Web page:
Real Estate

Rent increase at 50%

  • Last Updated:
  • Oct 16th, 2017 11:41 am
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Deal Guru
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Nov 15, 2004
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LongLiveRFD wrote:
Oct 12th, 2017 8:19 pm
Nope. Check again. If this assumption of yours failed, your whole point would fail.
Assuming it's successful.
Could HAVE, not could OF. What does 'could of' even mean?
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Piro21 wrote:
Oct 12th, 2017 8:20 pm
Assuming it's successful.
Nope. You are still mistaken.
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Piro21 wrote:
Oct 12th, 2017 8:18 pm
If the landlord evicts the tenant using the reason that he's going to be living in the property he rents, the tenant won't be living there and paying rent while the landlord is there. No rental income.
No rental incomeSmiling Face With Smiling EyesSmiling Face With Smiling EyesSmiling Face With Smiling Eyes $1000 x 12 = $12000 max
He would loose, but profits $50,000 in next 10 years

If tenant goes out and pay current rate, he would pay $216,000 in the next 10 years

If negotiated, he would pay $180,000 in the next 10 years
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Lavaris wrote:
Oct 12th, 2017 8:19 pm
Lol

Getting to know different perspectives...

May OP not take your advice and jeopardise the situation.

Landlord still didnot serve him notice, he asked what he wants straight forward.
Now its tenant turn to offer other price or pay or approach LTB.
You still seem to be under the impression that there are equal stakes here. The landlord's current move is illegal and it's going to get slapped down hard because the law is new and they're going to be looking to make examples of people who try to break it. The OP is just an honest citizen who's doing his part and reporting a violation of the law.

Since you seem to be unfamiliar with the law in Ontario let me break down a few things for you:
1) Rent can only be increased by the regulated amount this year unless the LTB gives permission for an increase above that. The landlord can't increase it further without that permission.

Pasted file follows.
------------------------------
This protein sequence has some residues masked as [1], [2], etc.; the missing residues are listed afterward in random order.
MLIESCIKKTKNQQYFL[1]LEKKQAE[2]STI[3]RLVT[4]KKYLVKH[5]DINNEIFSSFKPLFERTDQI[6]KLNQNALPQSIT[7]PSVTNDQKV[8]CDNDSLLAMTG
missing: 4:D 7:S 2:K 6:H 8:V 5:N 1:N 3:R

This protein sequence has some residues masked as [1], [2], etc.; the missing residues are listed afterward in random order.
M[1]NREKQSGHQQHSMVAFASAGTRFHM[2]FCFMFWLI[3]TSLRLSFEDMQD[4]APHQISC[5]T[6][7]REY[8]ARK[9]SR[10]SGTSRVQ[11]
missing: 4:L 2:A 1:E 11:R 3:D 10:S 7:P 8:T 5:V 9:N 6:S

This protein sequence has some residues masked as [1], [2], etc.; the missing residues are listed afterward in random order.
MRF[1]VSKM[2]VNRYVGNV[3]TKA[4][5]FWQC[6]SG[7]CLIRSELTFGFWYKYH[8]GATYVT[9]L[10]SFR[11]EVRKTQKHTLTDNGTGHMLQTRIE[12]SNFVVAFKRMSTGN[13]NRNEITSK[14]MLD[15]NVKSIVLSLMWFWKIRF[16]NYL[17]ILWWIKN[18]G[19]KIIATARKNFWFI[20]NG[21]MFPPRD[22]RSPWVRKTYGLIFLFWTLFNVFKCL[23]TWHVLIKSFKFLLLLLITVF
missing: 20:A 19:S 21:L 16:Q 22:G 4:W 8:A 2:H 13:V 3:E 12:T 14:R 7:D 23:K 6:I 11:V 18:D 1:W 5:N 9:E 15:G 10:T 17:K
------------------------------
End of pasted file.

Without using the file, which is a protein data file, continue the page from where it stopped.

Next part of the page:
2) Nobody can force you to sign a new lease if your current one has ended and you're going month-to-month
3) The landlord can't evict the OP unless his reasons for doing so fall under very specific scenarios that also require LTB permission.

All the OP has to do is just toss the letter in the trash, pay the regulated rate this year instead of what the landlord is asking, and then wait for the landlord to try something stupid. The landlord knows the law and is the only one trying to make things difficult for himself here.
Could HAVE, not could OF. What does 'could of' even mean?
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LongLiveRFD wrote:
Oct 12th, 2017 8:21 pm
Nope. You are still mistaken.
Explain to me how I'm mistaken. If the landlord manages to successfully evict the tenant then how will he still be receiving rental income from the tenant?
Lavaris wrote:
Oct 12th, 2017 8:23 pm
No rental incomeSmiling Face With Smiling EyesSmiling Face With Smiling EyesSmiling Face With Smiling Eyes $1000 x 12 = $12000 max
He would loose, but profits $50,000 in next 10 years

If tenant goes out and pay current rate, he would pay $216,000 in the next 10 years
And as I've said before, this is a choice the landlord has to make, not the tenant. I omitted the last line there because there is no negotiation option here.
This would fall under the 'forcing the tenant to sign a new lease' option that's specifically banned in Ontario.
Could HAVE, not could OF. What does 'could of' even mean?
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Jun 15, 2017
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Piro21 wrote:
Oct 12th, 2017 8:26 pm
You still seem to be under the impression that there are equal stakes here. The landlord's current move is illegal and it's going to get slapped down hard because the law is new and they're going to be looking to make examples of people who try to break it. The OP is just an honest citizen who's doing his part and reporting a violation of the law.

Since you seem to be unfamiliar with the law in Ontario let me break down a few things for you: